Drag didn’t make sense to me; it just happened. A key factor was spending time with Mark Morrisroe. He would come home from shows in town and tell me about what others were doing. At the time I still had my studio in Newark and was studying at Rutgers, and I was living in an apartment in Jersey City that I shared with my sister Lourdes. She and I were very close. We were both artists born in Havana, and we went through a very bizarre first generation upbringing together. Anyway, I had a giant 7 x 10 feet tarred and feathered canvas that I couldn’t fit anywhere. Fortunately we lived on the top floor, and the canvas fit exactly on the landing up against the wall. I first met Mark with that painting. He came upstairs to borrow a cup of sugar.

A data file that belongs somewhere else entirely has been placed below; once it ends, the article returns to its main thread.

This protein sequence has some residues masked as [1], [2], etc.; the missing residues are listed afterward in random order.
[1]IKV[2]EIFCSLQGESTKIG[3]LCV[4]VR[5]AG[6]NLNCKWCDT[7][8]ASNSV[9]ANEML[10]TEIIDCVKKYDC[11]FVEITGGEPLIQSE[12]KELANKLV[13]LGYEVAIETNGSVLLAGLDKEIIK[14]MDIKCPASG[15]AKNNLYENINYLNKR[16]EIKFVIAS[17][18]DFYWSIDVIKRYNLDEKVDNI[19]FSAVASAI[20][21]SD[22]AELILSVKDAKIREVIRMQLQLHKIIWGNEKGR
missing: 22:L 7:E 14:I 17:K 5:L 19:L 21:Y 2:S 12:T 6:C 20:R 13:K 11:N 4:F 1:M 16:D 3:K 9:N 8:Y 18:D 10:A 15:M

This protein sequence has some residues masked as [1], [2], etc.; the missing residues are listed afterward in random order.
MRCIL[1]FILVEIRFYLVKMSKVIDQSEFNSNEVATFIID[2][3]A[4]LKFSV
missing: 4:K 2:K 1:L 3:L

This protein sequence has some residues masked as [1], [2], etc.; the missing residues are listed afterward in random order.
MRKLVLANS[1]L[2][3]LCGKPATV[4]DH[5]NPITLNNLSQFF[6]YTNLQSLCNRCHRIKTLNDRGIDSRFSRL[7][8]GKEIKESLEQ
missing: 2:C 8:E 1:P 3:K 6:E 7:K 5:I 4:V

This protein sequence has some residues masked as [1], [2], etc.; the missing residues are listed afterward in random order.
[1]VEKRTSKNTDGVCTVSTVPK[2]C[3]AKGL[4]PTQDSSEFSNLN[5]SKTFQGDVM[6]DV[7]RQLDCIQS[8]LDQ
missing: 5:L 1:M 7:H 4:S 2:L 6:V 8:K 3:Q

Literally a cup of sugar?
Yes. I heard somebody out in the hallway before he even knocked and there he was, sniffing that painting. He had this strange squeaky voice and said, “Did you make this?” I said “Yeah” and he said, “I usually have to come around to other people’s art but this is really fantastic.” And I was like “Thank you.” Then he said, “Can I borrow a cup of sugar?” And that was our friendship. That’s what I mean by drag happened –there was no searching for motivations. Great things like this come as life’s gifts.
So who were some of your role models early on? Not just for drag but performance?